"We can frequently eradicate a primary tumor or regional disease with surgery or precisely targeted radiation," said Ralph Weichselbaum, MD, chairman of radiation and cellular oncology at the University, "but the most frequent cause of death is metastasis, cancer cells that split off from the primary and then lodge in distant sites, where they spawn multiple new cancers."

"By working toward a better understanding at the genetic and molecular level of the many steps in this long, complicated and as yet poorly understood process, we hope to find novel ways to interfere," said Weichselbaum. "If we could block metastasis, or find ways to direct therapy at the tools that allow a cancer cell to migrate, we could dramatically reduce the death toll from this disease."

Another research group that will move to the CBD is a team of 12 principal investigators who came to the University of Chicago earlier this year from Johns Hopkins University in Baltimore. Led by Joe "Skip" Garcia, MD, chairman of medicine at Chicago since May 1, 2005, this is the leading group in the world in the study of vascular "leak," in which blood vessels become porous. Leaky vessels allow blood cells and fluids to escape into surrounding tissues, especially the lungs, under certain kinds of stress, causing inflammation, loss of function and extensive tissue damage.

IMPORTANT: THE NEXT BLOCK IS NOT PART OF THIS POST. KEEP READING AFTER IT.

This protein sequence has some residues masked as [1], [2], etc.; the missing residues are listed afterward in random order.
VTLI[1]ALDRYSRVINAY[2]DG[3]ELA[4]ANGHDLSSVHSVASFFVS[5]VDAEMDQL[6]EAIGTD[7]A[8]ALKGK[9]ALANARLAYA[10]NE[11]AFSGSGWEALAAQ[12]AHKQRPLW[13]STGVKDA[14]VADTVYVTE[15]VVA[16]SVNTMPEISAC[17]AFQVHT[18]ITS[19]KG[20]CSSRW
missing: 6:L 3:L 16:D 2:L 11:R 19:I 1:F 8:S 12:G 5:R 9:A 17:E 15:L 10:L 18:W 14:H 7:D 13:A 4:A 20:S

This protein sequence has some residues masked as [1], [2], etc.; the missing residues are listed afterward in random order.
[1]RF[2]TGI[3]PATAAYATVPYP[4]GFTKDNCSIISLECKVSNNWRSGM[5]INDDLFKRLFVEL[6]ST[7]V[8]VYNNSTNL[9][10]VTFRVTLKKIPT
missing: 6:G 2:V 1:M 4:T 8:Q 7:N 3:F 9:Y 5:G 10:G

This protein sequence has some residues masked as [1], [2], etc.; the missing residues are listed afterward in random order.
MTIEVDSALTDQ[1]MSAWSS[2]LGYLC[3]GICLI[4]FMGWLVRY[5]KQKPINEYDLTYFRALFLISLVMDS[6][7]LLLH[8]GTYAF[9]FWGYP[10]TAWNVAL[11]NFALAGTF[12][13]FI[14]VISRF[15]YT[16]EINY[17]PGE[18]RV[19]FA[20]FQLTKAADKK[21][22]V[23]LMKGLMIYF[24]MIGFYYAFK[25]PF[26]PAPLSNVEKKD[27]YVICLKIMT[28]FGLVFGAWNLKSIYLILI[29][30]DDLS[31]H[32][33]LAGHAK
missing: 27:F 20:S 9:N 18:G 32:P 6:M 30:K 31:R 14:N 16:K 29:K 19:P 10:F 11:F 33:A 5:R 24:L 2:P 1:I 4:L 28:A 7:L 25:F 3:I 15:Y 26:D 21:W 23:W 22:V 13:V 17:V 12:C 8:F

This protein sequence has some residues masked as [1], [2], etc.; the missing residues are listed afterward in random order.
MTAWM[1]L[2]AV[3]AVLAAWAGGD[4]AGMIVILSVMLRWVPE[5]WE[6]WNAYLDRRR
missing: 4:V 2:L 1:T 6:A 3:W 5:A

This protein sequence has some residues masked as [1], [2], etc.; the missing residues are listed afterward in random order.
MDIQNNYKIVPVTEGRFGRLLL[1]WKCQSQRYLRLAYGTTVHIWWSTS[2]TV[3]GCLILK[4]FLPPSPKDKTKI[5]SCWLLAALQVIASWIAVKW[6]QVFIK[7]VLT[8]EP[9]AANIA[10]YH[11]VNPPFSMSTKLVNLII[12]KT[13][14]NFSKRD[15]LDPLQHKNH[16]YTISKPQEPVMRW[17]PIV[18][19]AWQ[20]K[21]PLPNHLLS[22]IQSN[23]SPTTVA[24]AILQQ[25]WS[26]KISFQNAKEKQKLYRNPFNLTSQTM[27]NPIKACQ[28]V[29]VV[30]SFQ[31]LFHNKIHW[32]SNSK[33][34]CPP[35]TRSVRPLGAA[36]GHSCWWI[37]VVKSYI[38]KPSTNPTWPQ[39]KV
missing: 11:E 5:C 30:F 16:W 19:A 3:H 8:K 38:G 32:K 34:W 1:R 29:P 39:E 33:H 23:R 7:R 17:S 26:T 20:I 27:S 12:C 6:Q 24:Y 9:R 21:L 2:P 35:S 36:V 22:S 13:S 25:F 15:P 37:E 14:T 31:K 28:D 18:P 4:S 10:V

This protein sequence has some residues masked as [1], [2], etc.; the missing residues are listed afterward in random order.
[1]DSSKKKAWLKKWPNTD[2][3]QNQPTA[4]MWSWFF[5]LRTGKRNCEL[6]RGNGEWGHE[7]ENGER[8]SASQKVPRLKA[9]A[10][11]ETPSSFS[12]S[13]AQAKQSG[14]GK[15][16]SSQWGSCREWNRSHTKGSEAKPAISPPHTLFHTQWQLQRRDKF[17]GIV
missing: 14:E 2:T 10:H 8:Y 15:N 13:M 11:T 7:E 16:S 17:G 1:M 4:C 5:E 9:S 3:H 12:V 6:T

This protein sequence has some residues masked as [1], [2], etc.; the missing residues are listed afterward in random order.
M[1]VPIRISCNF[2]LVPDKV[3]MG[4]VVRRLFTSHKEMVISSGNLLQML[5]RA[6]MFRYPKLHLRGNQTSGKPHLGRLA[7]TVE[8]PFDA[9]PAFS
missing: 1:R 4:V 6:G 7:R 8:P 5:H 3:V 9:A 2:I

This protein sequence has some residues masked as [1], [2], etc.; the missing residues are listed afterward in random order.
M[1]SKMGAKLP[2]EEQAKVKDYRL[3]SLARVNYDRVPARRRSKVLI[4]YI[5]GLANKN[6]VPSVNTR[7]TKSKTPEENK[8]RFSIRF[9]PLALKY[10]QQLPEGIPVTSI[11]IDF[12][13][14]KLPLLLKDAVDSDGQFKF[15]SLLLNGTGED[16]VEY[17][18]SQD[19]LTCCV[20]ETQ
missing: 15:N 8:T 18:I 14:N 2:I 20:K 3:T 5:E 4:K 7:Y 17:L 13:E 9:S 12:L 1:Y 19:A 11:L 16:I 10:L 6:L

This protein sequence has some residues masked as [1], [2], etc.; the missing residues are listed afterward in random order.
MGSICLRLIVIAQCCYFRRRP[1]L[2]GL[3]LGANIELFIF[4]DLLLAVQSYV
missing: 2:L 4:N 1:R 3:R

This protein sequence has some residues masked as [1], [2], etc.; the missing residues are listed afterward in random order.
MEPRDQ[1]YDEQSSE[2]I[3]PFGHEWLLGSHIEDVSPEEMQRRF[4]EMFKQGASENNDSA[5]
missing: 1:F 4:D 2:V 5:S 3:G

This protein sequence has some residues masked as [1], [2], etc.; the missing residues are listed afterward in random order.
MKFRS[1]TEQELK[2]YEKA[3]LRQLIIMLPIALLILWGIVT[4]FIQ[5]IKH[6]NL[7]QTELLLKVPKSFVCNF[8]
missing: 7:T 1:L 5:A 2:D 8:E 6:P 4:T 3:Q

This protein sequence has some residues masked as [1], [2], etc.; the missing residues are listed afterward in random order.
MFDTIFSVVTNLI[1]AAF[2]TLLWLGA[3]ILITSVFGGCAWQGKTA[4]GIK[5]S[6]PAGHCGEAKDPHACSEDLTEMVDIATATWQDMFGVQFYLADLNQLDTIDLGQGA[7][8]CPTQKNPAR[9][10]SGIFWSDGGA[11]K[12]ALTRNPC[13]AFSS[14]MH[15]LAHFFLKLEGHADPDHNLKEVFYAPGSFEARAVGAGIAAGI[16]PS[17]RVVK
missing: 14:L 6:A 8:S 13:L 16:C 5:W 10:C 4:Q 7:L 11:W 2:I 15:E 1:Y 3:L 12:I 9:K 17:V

The CBD, designed by the award-winning Zimmer Gunsul Frasca Partnership of Los Angeles, California, was engineered to provide open, efficient, and flexible spaces for laboratories and offices and to encourage contact and cooperation within each lab and between different lab groups. In addition to the research spaces, it will feature a garden courtyard, conference and lecture halls, and several multi-story public and common spaces, to enhance the exchange of ideas between floors. This firm has extensive experience in the design of research and educational facilities, including several major buildings at the University of Southern California, University of California at San Diego, Cornell, Johns Hopkins, Duke, and other academic medical centers.

The CBD will connect via third-level bridges south to the CIS and east to the Donnelley Biological Sciences Learning Center--the primary teaching facility for medical students and home to the Jules Knapp Research Center, which houses laboratories focused on genetics, cancer, immunology, and neurobiology.

The design combines a limestone, neogothic base, reflecting the campus heritage, with the open, airy feel of glass-curtain walls higher up. To lighten the visual impact, the architects varied the shape, glass designs and textures to emphasize the building's open, translucent qualities rather than its height. The serrated west wall, for example, gives each office a view north to the central city, as well as west over Washington Park.

Although most campus buildings top out at five-to-seven stories, this will be the first of several taller clinical or research structures planned for the northwest end of campus. "This is a 'plant-the-flag' building," said architect Dusty Rhoads of Zimmer Gunsul Frasca. "It sets the tone for a new precinct."

Researchers from IMPS and the Garcia lab are currently housed in the CIS and in the former children's hospital. They will move to the CBD when it opens in 2008.

Funding for the building will come from University resources, borrowing, and an ongoing philanthropic campaign. More than $15 million has already been committed for the facility and the programs within.